blueheronposted 6 months ago

    Magical thinking, broadly, is something people will engage in when they feel that have no control of outcomes. It's comforting to imagine that you can control outcomes by casting a spell, praying to God, "visualizing," or simply "believing."

    The "confusion about causality" angle, I think, is that people who engage in magical thinking are sometimes perfectly aware of realistic causality--but they also know or believe that it won't work for them. (E.g., they would like to have a better job, but they are illiterate.) Sometimes such people are willfully blind to causality and simply refuse to accept the realities involved in getting what they want. And sometimes they are completely ignorant of causality.

    Mostly, magical thinking is something people do when they feel powerless, and almost everyone engages in it. Even people whose lives are very secure face illness and death.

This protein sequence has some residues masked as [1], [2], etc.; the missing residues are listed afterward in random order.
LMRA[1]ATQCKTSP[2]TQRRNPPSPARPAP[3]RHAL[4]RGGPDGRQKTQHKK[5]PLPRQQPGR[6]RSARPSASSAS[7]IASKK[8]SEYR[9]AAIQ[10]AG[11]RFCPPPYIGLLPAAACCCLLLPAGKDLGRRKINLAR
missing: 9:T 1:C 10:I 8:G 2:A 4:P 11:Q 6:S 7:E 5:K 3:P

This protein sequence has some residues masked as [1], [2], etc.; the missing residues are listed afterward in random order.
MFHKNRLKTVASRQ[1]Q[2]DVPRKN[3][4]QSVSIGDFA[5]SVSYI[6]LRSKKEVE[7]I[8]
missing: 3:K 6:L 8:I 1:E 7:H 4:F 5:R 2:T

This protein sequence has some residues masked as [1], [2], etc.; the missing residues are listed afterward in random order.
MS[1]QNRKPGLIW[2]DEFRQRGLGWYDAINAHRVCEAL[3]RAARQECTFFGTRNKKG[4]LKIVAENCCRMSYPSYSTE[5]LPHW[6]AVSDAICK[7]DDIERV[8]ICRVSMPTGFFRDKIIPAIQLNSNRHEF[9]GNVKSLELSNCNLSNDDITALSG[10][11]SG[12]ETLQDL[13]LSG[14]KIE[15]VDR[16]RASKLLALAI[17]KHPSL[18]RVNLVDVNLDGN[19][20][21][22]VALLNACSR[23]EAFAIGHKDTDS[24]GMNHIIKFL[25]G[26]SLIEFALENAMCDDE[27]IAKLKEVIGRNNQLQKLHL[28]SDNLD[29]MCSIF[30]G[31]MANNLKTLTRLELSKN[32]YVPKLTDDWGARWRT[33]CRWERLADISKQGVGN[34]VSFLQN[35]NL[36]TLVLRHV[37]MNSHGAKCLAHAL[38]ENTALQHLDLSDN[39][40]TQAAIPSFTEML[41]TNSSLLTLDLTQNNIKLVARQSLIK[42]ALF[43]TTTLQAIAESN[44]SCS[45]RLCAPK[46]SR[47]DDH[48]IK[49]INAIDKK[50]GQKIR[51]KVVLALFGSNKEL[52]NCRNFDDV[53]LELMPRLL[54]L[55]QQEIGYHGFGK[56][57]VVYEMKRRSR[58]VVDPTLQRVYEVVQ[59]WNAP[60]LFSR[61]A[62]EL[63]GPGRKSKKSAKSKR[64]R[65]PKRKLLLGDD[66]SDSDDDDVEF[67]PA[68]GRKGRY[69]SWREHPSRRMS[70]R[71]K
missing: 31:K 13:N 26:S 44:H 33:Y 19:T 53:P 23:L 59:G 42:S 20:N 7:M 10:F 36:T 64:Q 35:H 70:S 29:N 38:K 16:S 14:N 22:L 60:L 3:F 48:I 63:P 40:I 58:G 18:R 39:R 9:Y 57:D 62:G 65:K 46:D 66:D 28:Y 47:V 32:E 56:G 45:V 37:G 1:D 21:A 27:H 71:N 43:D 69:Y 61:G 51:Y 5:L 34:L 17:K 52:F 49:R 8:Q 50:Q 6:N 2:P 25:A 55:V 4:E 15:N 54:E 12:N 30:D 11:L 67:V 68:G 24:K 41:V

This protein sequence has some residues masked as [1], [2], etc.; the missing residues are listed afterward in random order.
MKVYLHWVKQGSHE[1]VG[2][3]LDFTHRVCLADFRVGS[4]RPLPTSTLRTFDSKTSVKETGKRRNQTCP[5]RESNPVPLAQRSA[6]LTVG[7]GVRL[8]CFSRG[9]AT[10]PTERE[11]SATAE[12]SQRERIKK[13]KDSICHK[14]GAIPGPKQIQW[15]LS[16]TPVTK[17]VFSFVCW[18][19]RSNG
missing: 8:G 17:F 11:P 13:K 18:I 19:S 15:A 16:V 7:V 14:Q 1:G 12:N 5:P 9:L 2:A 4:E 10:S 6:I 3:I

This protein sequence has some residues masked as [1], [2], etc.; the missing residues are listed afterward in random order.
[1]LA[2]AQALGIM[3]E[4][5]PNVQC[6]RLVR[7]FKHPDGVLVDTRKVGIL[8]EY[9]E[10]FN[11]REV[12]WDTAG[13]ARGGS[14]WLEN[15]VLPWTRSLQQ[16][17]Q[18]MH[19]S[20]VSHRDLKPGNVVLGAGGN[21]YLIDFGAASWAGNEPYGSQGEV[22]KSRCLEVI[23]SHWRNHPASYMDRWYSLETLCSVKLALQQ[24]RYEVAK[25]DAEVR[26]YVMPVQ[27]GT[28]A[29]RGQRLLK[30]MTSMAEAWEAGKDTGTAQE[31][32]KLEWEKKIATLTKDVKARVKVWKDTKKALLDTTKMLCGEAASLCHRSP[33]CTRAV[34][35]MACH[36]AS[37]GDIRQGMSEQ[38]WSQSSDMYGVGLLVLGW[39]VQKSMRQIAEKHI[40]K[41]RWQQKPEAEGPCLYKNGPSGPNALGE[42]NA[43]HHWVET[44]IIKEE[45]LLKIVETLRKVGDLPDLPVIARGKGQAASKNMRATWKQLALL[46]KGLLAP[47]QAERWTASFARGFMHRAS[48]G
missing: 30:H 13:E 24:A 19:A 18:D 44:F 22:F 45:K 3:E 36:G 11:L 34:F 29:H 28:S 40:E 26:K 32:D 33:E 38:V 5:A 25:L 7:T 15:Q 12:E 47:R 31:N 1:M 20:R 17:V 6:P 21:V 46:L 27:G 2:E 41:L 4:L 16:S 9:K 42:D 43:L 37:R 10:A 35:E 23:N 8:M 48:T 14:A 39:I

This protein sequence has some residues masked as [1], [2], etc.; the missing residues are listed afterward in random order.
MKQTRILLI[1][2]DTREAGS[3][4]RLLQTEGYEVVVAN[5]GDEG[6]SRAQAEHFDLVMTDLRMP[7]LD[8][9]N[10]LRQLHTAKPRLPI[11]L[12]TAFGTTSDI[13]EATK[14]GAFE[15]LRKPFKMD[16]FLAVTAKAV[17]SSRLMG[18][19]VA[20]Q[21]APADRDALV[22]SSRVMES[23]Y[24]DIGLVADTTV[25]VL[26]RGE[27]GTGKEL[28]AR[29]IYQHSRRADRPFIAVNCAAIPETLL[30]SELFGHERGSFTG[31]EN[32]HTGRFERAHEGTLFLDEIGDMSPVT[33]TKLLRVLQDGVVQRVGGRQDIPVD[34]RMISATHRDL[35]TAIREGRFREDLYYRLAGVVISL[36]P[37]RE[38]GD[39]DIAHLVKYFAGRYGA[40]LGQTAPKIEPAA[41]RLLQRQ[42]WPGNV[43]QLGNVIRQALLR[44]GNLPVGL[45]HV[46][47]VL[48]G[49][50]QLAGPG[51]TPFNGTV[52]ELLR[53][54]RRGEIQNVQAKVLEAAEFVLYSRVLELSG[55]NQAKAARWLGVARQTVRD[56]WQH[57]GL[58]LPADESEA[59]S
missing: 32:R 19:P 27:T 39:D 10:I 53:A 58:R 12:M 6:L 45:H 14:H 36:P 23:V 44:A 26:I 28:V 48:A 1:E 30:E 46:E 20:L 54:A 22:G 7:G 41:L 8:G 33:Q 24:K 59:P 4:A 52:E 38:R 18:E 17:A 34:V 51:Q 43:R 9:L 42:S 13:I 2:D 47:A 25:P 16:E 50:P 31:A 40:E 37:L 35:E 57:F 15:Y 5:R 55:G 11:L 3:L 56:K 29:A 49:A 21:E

1. profile image0
      threekeysposted 6 months agoin reply to this

      I understand now. Thank You.
      When hope is gone, I think I would be trying any kind of approach to get me through. If that means magical thinking, please include me.

      1. greenmind profile image96
        greenmindposted 6 months agoin reply to this

        Threekeys I remember writing a paper in college about "structural functionalism." As I remember, the idea was that if there's something in your culture that has a meaningful role and "works" in some way to help life make sense, then there's no point in asking whether it's magical, or correct, or provable. If it works, THAT'S what's interesting and valuable.